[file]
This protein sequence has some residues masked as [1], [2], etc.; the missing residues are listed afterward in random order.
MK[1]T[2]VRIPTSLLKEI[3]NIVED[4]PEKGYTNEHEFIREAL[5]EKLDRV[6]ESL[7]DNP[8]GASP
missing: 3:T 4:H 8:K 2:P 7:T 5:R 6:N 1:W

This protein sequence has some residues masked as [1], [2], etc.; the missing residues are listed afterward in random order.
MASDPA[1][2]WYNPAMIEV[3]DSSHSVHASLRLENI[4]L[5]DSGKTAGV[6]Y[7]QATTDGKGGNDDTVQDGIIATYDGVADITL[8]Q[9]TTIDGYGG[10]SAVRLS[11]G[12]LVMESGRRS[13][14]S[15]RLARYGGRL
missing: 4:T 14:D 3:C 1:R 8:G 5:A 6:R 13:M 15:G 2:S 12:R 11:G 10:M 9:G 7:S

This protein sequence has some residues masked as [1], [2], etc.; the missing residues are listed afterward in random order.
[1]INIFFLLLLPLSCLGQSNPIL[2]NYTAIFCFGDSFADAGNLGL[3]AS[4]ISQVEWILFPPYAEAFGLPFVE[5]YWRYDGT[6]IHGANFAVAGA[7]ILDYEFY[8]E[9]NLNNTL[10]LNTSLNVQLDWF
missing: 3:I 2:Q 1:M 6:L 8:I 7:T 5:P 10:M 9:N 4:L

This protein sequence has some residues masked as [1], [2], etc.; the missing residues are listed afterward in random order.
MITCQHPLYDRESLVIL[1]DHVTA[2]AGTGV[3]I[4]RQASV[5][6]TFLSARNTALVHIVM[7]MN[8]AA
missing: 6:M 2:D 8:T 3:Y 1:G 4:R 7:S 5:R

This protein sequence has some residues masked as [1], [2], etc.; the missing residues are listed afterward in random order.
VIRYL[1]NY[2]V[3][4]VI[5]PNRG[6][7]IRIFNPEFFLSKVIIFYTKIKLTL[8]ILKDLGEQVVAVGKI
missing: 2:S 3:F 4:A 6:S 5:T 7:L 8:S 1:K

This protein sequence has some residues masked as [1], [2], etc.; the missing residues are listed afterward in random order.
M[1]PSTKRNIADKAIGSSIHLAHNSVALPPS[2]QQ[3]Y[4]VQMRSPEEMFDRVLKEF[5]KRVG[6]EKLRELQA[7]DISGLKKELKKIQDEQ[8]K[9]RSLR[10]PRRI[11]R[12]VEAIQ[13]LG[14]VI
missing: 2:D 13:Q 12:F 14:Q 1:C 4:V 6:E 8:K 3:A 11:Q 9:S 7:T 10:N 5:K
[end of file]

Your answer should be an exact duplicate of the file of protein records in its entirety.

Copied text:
This protein sequence has some residues masked as [1], [2], etc.; the missing residues are listed afterward in random order.
MK[1]T[2]VRIPTSLLKEI[3]NIVED[4]PEKGYTNEHEFIREAL[5]EKLDRV[6]ESL[7]DNP[8]GASP
missing: 3:T 4:H 8:K 2:P 7:T 5:R 6:N 1:W

This protein sequence has some residues masked as [1], [2], etc.; the missing residues are listed afterward in random order.
MASDPA[1][2]WYNPAMIEV[3]DSSHSVHASLRLENI[4]L[5]DSGKTAGV[6]Y[7]QATTDGKGGNDDTVQDGIIATYDGVADITL[8]Q[9]TTIDGYGG[10]SAVRLS[11]G[12]LVMESGRRS[13][14]S[15]RLARYGGRL
missing: 4:T 14:D 3:C 1:R 8:G 5:A 6:R 13:M 15:G 2:S 12:R 11:G 10:M 9:G 7:S

This protein sequence has some residues masked as [1], [2], etc.; the missing residues are listed afterward in random order.
[1]INIFFLLLLPLSCLGQSNPIL[2]NYTAIFCFGDSFADAGNLGL[3]AS[4]ISQVEWILFPPYAEAFGLPFVE[5]YWRYDGT[6]IHGANFAVAGA[7]ILDYEFY[8]E[9]NLNNTL[10]LNTSLNVQLDWF
missing: 3:I 2:Q 1:M 6:L 8:I 7:T 5:P 10:M 9:N 4:L

This protein sequence has some residues masked as [1], [2], etc.; the missing residues are listed afterward in random order.
MITCQHPLYDRESLVIL[1]DHVTA[2]AGTGV[3]I[4]RQASV[5][6]TFLSARNTALVHIVM[7]MN[8]AA
missing: 6:M 2:D 8:T 3:Y 1:G 4:R 7:S 5:R

This protein sequence has some residues masked as [1], [2], etc.; the missing residues are listed afterward in random order.
VIRYL[1]NY[2]V[3][4]VI[5]PNRG[6][7]IRIFNPEFFLSKVIIFYTKIKLTL[8]ILKDLGEQVVAVGKI
missing: 2:S 3:F 4:A 6:S 5:T 7:L 8:S 1:K

This protein sequence has some residues masked as [1], [2], etc.; the missing residues are listed afterward in random order.
M[1]PSTKRNIADKAIGSSIHLAHNSVALPPS[2]QQ[3]Y[4]VQMRSPEEMFDRVLKEF[5]KRVG[6]EKLRELQA[7]DISGLKKELKKIQDEQ[8]K[9]RSLR[10]PRRI[11]R[12]VEAIQ[13]LG[14]VI
missing: 2:D 13:Q 12:F 14:Q 1:C 4:V 6:E 8:K 3:A 11:Q 9:S 7:T 10:N 5:K